However, the tough times have changed everything. Look for ecommerce sites such as Amazon to start slashing prices on TV-related items (and other products) this month and even more so in October. In fact, we're already seeing some evidence of that at Amazon where many TVs are now being priced for 40 percent off the list price.
The online sites, which have increased their holiday revenue every year over the last 10 years or so, want consumers to think of buying online first. So they will try to get them early with attractive offerings before the brick-and-mortar retailers even roll out their first Sunday circular.
I remember in the old days the “Holidays” Were called Christmas!!!
If the 720p plasmas, the really big ones, were priced to move (by my def of that), they wouldn’t have them sitting around on the shelf. Each time I see one of those at the warehouse clubs, I see how much the price has dropped since my previous visit. It would be a nice “party” screen for special events, but basically, 720p is otherwise not worth the money. Tonight I saw two models (I forget which brand) same size (50 inch), 720p and 1080p, next to each other, I think it was $100 price difference. The 46 inch LCD nearby was 1080p and $200 less than the 1080p plasma. Clearly the 720p should have been priced with the 46 inch, at most.
I dropped everything I was doing, bought the TV, and had it up and running less than 3 hours after the SONY's passing. It was like a pit stop, LOL!
what’s the best way to transfer internet video to a hdtv samsung?
1) Will the low price apply to 37" and larger sets with 120 Hz refresh rate for LCD panels? I've been to Walmart and 120 Hz refresh rate LCD panels have not really come down in price lately. A 42-inch Vizio 1080p TV with 120 Hz refresh still goes for around US$600, and Best Buy are still selling their current 40-42" 120 Hz brand name models for around US$700 or higher.
2) Will the low price apply to 42" 1080p plasma panels? I haven't seen anyone price a 42" 1080p plasma panel much under US$700....
Being on a fixed income now, I get all my DVD's from the public library and copy them in case I don't have time to watch the original. The library does not stock Blu Rays and even if they did, there is no economical means to copy them at this point in time..........
There are also only two avenues to rent DVD's at this time. One is thru Blockbuster at a premium if you wish Blu Rays and the other is Red Box, which does not stock Blu Rays.............
With that being said, I don't see Blu Ray taking off and replacing the existing DVD technology..............In fact, I expect it to die out.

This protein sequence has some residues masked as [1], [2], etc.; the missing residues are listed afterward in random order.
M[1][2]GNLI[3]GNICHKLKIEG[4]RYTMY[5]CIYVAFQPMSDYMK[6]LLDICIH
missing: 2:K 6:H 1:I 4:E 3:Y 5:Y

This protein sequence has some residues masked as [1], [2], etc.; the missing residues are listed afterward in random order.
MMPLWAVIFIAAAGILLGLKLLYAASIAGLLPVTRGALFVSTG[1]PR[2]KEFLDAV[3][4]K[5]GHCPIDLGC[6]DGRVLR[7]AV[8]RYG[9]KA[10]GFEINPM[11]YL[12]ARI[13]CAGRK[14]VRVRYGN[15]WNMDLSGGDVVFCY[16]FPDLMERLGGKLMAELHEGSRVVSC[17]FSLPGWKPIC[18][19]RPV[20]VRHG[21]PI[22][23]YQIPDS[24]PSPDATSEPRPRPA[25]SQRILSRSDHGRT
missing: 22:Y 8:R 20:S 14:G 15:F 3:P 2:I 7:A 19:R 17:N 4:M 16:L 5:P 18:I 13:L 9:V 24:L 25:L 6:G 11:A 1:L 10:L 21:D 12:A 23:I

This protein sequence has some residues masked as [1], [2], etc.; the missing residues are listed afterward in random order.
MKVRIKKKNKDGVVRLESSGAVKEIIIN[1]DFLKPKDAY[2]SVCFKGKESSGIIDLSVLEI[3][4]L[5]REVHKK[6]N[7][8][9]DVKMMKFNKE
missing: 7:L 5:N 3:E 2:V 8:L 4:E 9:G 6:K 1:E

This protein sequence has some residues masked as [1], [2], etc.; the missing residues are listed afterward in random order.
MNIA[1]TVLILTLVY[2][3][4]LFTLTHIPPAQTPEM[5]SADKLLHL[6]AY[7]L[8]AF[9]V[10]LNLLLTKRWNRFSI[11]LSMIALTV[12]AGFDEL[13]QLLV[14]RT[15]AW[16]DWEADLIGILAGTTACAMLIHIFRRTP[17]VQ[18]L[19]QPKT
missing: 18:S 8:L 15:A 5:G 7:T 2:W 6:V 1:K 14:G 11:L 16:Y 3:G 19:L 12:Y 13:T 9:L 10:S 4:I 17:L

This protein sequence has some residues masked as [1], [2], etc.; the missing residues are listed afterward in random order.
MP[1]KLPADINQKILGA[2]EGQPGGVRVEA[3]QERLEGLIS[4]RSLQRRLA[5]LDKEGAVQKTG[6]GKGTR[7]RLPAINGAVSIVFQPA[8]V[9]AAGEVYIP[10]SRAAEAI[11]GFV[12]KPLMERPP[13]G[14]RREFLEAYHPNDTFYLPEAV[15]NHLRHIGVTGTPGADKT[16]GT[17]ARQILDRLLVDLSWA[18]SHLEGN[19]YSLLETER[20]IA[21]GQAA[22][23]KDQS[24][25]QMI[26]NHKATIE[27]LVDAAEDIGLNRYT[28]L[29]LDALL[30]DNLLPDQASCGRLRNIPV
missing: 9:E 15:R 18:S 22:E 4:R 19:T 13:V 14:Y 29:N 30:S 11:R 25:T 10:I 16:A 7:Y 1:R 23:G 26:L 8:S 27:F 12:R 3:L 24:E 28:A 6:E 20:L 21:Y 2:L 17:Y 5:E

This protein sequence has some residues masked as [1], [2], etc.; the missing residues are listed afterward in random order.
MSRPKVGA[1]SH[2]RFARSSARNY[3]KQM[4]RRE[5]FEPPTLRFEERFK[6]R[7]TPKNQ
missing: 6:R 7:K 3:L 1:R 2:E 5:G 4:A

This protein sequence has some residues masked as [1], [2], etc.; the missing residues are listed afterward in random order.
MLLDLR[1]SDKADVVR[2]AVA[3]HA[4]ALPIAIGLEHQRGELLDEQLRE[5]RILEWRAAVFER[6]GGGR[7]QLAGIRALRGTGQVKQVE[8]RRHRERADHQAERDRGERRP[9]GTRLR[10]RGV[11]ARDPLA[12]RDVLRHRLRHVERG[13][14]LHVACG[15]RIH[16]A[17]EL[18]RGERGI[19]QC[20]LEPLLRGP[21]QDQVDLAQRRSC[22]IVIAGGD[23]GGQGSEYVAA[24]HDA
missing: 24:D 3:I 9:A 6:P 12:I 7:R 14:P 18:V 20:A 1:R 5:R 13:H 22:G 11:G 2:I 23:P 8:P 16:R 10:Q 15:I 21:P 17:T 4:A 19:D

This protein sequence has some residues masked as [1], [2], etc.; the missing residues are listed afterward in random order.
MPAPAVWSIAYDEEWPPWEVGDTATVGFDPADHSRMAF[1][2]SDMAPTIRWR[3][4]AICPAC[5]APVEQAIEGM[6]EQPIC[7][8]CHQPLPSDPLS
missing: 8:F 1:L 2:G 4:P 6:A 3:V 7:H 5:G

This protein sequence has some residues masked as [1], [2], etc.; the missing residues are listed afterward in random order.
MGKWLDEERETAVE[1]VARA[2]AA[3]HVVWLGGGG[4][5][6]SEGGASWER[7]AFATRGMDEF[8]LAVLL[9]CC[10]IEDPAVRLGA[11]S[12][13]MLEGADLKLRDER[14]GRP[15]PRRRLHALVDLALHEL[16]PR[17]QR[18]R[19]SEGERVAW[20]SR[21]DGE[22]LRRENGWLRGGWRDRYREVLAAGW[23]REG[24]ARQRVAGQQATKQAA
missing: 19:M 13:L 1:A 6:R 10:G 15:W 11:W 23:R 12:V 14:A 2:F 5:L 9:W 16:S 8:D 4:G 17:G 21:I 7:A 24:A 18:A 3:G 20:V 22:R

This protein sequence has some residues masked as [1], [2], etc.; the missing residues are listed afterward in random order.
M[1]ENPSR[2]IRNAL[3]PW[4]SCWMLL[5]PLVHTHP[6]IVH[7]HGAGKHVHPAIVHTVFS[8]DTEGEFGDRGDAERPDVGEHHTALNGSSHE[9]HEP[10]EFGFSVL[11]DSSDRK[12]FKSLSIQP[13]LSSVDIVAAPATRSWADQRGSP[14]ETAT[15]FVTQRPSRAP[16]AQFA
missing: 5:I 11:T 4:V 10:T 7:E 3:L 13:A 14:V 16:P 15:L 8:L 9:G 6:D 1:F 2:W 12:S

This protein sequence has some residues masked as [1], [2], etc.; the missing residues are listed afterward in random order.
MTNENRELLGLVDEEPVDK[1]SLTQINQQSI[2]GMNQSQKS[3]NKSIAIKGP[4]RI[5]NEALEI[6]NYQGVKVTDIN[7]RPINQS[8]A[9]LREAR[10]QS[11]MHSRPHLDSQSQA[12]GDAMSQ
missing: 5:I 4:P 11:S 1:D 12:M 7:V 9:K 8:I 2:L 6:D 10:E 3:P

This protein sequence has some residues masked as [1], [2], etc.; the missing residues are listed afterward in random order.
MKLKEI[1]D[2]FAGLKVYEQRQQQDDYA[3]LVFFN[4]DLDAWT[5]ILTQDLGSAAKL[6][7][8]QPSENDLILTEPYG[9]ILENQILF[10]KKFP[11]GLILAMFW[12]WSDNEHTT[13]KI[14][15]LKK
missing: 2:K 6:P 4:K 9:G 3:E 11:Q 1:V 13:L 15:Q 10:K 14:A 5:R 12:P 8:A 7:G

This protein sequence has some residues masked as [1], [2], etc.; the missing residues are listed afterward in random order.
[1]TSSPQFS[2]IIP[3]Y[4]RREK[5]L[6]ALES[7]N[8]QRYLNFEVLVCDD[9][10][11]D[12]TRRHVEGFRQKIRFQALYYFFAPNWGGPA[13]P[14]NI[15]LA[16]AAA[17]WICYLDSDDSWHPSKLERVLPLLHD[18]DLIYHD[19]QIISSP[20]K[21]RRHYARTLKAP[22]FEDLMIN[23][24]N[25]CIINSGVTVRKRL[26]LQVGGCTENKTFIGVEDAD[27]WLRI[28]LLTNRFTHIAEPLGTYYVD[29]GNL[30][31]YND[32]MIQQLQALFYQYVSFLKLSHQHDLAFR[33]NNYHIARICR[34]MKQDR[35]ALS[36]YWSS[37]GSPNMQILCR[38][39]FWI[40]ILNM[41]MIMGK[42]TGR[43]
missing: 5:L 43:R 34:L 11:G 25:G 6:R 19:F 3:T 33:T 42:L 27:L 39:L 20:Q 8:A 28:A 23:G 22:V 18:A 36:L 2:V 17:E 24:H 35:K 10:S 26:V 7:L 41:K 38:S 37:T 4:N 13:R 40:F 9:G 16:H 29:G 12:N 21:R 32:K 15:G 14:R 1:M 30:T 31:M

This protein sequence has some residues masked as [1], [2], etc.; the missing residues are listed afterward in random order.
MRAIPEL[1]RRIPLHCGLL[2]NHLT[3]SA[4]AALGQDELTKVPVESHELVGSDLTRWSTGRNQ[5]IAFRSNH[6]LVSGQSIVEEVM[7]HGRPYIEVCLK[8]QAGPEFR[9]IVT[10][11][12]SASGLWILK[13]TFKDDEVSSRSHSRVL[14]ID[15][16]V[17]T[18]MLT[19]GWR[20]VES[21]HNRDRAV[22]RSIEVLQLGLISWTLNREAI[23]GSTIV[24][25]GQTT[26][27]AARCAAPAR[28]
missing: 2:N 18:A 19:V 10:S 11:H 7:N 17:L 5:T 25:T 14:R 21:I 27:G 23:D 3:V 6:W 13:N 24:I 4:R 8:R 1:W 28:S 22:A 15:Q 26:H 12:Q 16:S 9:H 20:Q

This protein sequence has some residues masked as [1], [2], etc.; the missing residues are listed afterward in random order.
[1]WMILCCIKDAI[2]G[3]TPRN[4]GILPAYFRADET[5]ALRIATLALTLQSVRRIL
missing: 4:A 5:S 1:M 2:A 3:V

I did Black Friday once.
Now I see absolutely no reason to leave the comfort of my bed or home when I can get awesome sales online and have UPS or FedEx bring it to me for free.
you will never find me in a best buy store.
By the way, be aware than many "cheap" Blu-ray players do not properly upscale conventional DVD discs. I have a Sony BDP-S370 that does upscale the resolution, and DVD discs look really good, though of course you can see the limitations of the 480p source material.
You have to look at were the video stream is coming from. AppleTV and Roku make great boxes for $100 or less. But neither play all the Internet video content around. Sony makes a box, as does Boxee, but both are more expensive and - again- do play everything.
I ended up hooking up a Mac Mini to my Samsung TV. If it’s on the ‘net, it’s on my TV.
FYI - just in case you know anyone wanting to buy a new TV soon.......
Political correctness demands that we not mention Christmas by name.
I’ve never understood how political correctness became such a strong force.
When is the ACLU going to file a lawsuit over the fact that Christmas Day is a national holiday?
For now, we’re still allowed to call Thanksgiving by that name. But when the liberal radical types learn that the word “thanksgiving” is a religious term, they will do what they did to Christmas and stop referring to that holiday by its correct name.
Uh, Netflix??? DVD or Blu-Ray or streaming.
I cannot say if Blu-ray will "die out"; but you should definitely see a difference between DVD & Blu-ray. It may not be as dramatic as VHS & DVD because VHS was crap compared to discs. VHS was crap compared to laserdisc.
I have a 60" Pioneer Kuro and have watched several Blu Ray DVD's and they are good but not the distinct difference over traditional DVD's as DVD was over VHS players.
I edit HD video and make both DVDs and Blu-ray discs of the exact same content, and the Blu-ray picture is outstanding compared to DVD.
Disclaimer: Opinions posted on Free Republic are those of the individual posters and do not necessarily represent the opinion of Free Republic or its management. All materials posted herein are protected by copyright law and the exemption for fair use of copyrighted works.